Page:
| Sars "Spread by Cockroaches"
Experts have a new theory on how the Sars illness raced through an entire apartment block in Hong Kong. They believe that cockroaches may have carried the infection from flat to flat.
The death toll from Sars - Sudden Acute Respiratory Syndrome - continues to mount.
Officially, 98 people have now died worldwide from the severe pneumonia it causes, and the true figure is likely to be over 100 when deaths over the past few days are confirmed by the World Health Organization (WHO).
However, China provided some good news on the bug when it announced that the rate of new cases in Guangdong Province - believed to be the Sars epicentre - had more than halved in the past month.
The cockroach theory was voiced by Hong Kong Deputy Director of Health Leung Pak-yin on Monday.
He was talking about how the disease managed to spread like wildfire through an apartment block at Amoy Gardens in Kowloon.
In just a few days, more than 300 new cases arose among residents of theblock.
The cases left health officials baffled and deeply concerned, as many of the 300 had had no direct contact with anyone who had Sars.
Leung said: "The drainage may be the reason. It is possible that the cockroaches carried the virus into the homes." Scientists are still not sure exactly what causes Sars, or how easy it is to spread.
A WHO investigation team will finish a six-day visit to Guangdong Province on Tuesday.
The Chinese authorities are insisting that they are bringing the outbreak there under control. Huang Qindao, the director of Guangdong's health department, told AFP: "New cases are steadily decreasing...so even though the disease source hasn't been found, the disease can be prevented and treated."
It was announced on Monday that an American teacher and a Chinese Canadian couple had both picked up Sars during a visit to Southern China.
It follows the death of a Finnish man in Beijing from the illness. Pekka Aro, 53, died in Beijing bringing the country's death toll from the virus to 53. At least 100 people worldwide are thought to have died from the virus.
On Monday, Beijing's authorities announced they would disinfect all five diplomatic compounds housing businessmen, journalists and diplomats. Canadian concerns SARS: PROBABLE CASES AND DEATHS China 1,268 cases (53 deaths) Hong Kong 883 (23) Singapore 106 (6) Vietnam 62 (4) Canada 90 (9) Thailand 7 (2) Malaysia 1 (1) Source: World Health Organization (1700GMT Monday)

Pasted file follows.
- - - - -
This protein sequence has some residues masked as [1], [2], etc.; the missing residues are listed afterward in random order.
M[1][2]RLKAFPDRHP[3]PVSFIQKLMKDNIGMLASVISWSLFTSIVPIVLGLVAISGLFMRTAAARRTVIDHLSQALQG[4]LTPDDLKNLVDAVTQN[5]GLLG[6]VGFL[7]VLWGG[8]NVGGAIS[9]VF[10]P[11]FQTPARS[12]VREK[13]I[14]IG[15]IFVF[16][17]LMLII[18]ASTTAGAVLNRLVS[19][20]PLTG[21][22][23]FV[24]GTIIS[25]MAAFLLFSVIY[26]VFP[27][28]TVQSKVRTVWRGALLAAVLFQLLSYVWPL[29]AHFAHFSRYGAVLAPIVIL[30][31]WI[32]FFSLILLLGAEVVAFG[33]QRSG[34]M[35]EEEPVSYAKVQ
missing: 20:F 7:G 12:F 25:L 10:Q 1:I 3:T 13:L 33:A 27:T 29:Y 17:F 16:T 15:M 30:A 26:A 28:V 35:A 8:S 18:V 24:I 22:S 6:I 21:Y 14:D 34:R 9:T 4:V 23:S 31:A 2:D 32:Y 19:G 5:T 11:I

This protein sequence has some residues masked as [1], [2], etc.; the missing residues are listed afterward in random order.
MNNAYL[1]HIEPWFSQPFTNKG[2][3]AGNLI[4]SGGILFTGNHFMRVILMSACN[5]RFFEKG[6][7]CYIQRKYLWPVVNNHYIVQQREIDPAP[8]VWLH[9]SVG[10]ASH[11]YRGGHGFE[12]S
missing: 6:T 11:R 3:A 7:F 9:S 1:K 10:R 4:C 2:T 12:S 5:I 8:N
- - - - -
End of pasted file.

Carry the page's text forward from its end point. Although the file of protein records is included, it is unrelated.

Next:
Note: The WHO only records cases and deaths it believes are "probable" Sars - figures from national health authorities may vary. In Canada, the disease has killed at least 9 people - health authorities there now believe the death toll has reached 10. The head of the Canadian central bank warned on Monday that the virus could have economic consequences there.
"An epidemic like Sars, if it carries on, is obviously going to be quite serious but we don't know that. We know there is going to be a short-term impact," Bank of Canada Governor David Dodge said. The virus shows no signs of being contained. According to local reports, Sars has spread to Hong Kong's Tuen Mun district where a hospital is treating dozens of cases. On Tuesday, Singapore said six more nurses had been infected with the virus while India reported its first case - a US citizen who had been taken ill after travelling to Bombay from China.
Australia has become the latest country to announce tough new defences against the deadly bug, giving health authorities the power to forcibly detain anyone showing its symptoms. School closures The new regulations also allow for the closure of schools, public places and of Australia's borders. Australia's decision follows similarly tough announcements from Malaysia, Singapore and the US, as countries battle to prevent the spread of the illness, which is now thought to have infected more than 2,700. Meanwhile, Chinese scientists have announced that they have detected the presence of the bacterium Chlamydia pneumoniae in some Sars victims. They say this raises the possibility that the disease is caused by the bacterium acting in tandem with another pathogen, such as a virus from the Corona family.
Researched By: Behzad Kanchwalla / Tehmina Kanchwalla
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